Whether you can fire someone compassionately is an interesting question with the immediate answer normally being: surely not. But the truth is more nuanced, depending on the circumstances and how public and drawn-out the “threat” of being sacked has been. Also, of importance is the country it occurs in – in the US, for example, “employment at will” essentially means that there can be “termination at will”, too.
Louis van Gaal’s recent sacking as manager of Manchester United hardly looked like a textbook case of “compassionate firing”. However, we can use it as an example to explain whether you can ever let go of someone kindly. What techniques are employed? Is it best to do it at the start of the week or the day, for example, or the end? What should be said? Who should be there? And what happens when it all goes horribly wrong?
We need to set out some key points and assumptions. First, there is the issue of the lexicon used here. The word “firing” is inflammatory and subjective, with its implications of suddenness and some sort of wrongdoing. The words “termination” and “dismissal” are only a little less so, while “redundancy” has far more neutral connotations, but also implies that the position itself has become surplus to requirements rather than ripe for the filling by someone else. Then there is the issue of whether the “firing” has been on the cards for a while or whether it comes straight out of the blue. Third, we will assume that the dismissal is legal or, if not, well compensated.
The personal touch
Needless to say, the message is best not delivered by impersonal email, Facebook post, text message or telephone (or, as happened in the past, fax). Nor should the employee hear about it first via the press, as appears to have happened with Louis van Gaal, or another third party.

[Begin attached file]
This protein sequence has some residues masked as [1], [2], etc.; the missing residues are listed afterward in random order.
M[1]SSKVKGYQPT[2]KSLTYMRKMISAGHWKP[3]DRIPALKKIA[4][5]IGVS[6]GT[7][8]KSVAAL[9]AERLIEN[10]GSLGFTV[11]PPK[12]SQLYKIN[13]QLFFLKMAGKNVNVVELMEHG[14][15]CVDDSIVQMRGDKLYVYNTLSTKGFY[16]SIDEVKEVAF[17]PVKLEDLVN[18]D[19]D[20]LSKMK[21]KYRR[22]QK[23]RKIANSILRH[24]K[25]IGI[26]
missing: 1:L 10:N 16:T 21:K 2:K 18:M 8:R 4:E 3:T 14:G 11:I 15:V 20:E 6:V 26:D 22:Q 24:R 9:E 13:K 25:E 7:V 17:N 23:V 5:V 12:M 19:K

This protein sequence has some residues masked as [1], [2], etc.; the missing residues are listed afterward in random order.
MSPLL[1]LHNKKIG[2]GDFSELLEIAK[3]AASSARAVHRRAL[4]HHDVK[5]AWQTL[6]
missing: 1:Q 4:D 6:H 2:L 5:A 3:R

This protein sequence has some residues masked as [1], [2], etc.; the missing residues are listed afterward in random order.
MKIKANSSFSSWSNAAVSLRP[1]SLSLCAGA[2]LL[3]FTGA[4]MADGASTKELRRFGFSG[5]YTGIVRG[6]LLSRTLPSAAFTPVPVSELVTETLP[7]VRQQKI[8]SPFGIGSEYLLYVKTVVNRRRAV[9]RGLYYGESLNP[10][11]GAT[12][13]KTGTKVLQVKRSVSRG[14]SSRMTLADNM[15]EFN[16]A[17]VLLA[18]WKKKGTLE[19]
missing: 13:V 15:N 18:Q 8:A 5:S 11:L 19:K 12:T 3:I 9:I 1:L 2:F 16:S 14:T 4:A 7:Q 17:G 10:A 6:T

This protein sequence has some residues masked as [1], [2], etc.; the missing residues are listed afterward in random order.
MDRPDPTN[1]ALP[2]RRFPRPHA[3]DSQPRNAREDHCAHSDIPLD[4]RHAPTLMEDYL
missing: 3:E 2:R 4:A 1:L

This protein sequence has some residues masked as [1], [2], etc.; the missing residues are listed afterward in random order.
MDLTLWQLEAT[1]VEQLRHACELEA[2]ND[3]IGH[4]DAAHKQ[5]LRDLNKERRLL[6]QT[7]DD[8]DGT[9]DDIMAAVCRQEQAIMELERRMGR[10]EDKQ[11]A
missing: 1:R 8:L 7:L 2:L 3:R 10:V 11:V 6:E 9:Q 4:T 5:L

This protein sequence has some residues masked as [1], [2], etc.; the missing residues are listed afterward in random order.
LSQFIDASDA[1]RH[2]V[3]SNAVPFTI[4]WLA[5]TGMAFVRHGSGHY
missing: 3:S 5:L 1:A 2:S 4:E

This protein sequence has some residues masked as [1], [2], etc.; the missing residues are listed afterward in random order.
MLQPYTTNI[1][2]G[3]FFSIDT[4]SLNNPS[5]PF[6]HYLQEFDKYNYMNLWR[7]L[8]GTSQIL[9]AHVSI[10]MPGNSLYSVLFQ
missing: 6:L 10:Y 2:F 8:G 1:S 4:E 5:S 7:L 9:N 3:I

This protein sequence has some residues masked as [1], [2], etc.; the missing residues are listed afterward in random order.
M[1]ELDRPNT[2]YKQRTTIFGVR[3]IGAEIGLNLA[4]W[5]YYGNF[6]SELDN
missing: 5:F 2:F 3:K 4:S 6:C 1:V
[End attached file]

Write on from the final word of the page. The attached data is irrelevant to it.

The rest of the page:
The organisation should also avoid abrogating responsibility by outsourcing it, as aptly demonstrated in films such as Office Space and Up In The Air. In the latter, George Clooney plays a hired “corporate downsizer” who flies between organisations to conduct “termination” meetings, and whose HR consultancy wants to cut costs by switching to lay-offs by video conference.
Rather, the decision needs the personal touch, with the relevant line manager involved and should be delivered with respect and thoughtfulness in a neutral place allowing each side to leave with dignity.
It should also follow steps in a procedure that is not only fair, reasonable and consistent, but is clearly seen to be so and is known. Guidelines from organisations such as Acas (Advisory, Conciliation and Arbitration Service) and the Chartered Institute for Personnel and Development stress such procedures.
Furthermore, planning can help protect as best as possible the organisation. This involves compiling a standard list for the meeting that covers what will happen and when in terms of: security of IT, facilities (access to email, keys and so on) and property (phones, laptops, credit cards), as well as remuneration, benefits and any agreements covering such things as confidentiality and non-competition. As we will see below, it is never a great idea to allow continuing access to company email, let alone IT networks and files.